For many of us, the colliding crises of 2020 feel like daily chaos that must be trudged through.
Entrepreneurs are different: Many of them see opportunity in the chaos. And among the 130 companies participating in the MassChallenge summer entrepreneurship programs in Boston and Providence, you can find plenty of evidence. The nonprofit programs usually bring together startups from around the world to share a large office space, learn from mentors, and rub shoulders with investors and executives from larger companies — but this summer, MassChallenge is trying to deliver all that programming virtually.
Many of these startups were created around one idea, but have quickly adapted their business plans to solve problems created by the coronavirus pandemic.
California-based NurturePods.org was originally focused on matching single parents who live together in homes with other single parents — a “co-living” arrangement that would help address the high costs of housing in the San Francisco Bay Area. But the two working parents who started the company, Deborah Tu and Joey Jelenik, saw that the spring’s sudden shift to remote learning created a more urgent problem.
“Parents face a dilemma,” says Tu, who is currently on maternity leave from her full-time job at Google. “How do you watch children at home, make sure they’re learning, and also work? The answer is, they can’t.” She and Jelenik realized that the software they were using to match single parents into shared housing could also be applicable for setting up “pods” of kids who would learn together. NurturePods has a 14-point matching system, Tu explains, that takes into account criteria like children’s age, location, size of the group, and the families’ criteria for reducing health risks, like whether everyone needs to be socially distanced at all times, or whether all of the families need to agree to avoid airline travel for the duration of the school year.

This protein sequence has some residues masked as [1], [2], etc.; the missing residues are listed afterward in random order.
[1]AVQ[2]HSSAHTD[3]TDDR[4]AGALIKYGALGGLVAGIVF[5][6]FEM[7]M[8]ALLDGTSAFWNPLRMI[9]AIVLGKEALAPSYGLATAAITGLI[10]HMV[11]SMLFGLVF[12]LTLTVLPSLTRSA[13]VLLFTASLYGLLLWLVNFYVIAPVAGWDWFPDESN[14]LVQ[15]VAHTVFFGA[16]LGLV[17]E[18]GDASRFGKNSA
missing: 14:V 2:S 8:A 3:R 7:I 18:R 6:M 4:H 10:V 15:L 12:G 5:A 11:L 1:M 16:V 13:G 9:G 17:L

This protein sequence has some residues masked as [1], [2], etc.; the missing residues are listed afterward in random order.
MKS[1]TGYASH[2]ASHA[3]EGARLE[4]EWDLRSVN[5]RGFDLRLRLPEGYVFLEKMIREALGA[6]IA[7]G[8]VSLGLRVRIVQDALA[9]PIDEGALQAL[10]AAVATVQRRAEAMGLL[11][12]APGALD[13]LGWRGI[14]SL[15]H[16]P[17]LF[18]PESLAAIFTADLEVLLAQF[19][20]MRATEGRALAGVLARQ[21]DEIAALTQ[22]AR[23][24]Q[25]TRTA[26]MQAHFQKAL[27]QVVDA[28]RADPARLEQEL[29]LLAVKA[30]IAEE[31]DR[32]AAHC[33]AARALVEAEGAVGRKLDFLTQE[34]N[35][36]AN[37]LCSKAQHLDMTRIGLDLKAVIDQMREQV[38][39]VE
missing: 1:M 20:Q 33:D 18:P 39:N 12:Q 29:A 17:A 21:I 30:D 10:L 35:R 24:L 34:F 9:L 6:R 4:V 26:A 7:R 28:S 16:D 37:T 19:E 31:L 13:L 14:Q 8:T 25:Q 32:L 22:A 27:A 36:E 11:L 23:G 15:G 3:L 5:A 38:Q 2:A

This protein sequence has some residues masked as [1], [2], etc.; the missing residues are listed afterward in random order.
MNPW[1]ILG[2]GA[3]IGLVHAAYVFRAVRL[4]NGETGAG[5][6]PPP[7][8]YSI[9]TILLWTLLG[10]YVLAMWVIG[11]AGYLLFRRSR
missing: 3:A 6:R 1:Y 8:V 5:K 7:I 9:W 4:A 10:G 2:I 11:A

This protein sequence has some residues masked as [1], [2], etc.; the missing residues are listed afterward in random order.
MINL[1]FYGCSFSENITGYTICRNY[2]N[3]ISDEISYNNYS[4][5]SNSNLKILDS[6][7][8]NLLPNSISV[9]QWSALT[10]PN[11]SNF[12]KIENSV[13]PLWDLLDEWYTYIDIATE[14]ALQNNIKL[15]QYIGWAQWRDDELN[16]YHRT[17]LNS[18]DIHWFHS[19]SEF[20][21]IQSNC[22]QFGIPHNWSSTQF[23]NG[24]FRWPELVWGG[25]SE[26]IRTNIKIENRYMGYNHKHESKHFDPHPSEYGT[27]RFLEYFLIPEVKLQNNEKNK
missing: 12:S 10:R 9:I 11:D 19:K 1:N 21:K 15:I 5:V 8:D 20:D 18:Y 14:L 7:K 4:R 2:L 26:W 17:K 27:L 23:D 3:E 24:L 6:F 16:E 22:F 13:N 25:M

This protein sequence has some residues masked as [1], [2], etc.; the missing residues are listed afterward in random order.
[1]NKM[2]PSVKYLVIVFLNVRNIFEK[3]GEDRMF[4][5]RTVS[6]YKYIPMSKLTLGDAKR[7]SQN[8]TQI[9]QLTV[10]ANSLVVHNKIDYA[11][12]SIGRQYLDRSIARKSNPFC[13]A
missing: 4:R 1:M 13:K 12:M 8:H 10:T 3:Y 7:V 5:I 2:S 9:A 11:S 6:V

Another key criteria: whether the parents plan to share responsibility for supervising the kids, or whether they plan to hire a “pod leader,” like a teacher or babysitter, to do that.
Tu says that NurturePods is building up a database of teachers looking for this kind of work. The company started matching families in the Bay Area over the summer, and is now planning to expand to Greater Boston.
Garrett Weinstein, a recent graduate of Tufts University, started a site called TravelEZ last year to collect information about how accessible restaurants were to people with mobility impairments. But over the summer, he realized another dimension was becoming important: What were restaurants doing to provide a safe dining experience, given concerns about COVID transmission in public spaces? So Weinstein is planning to launch a new mobile app, CareFull, next month. The app will let restaurant owners communicate what they’re doing, but will also gather reviews from diners. Are tables spaced six feet apart? Are patrons wearing masks when they’re not seated at a table? Is there a hands-free way to get in and out of the restroom?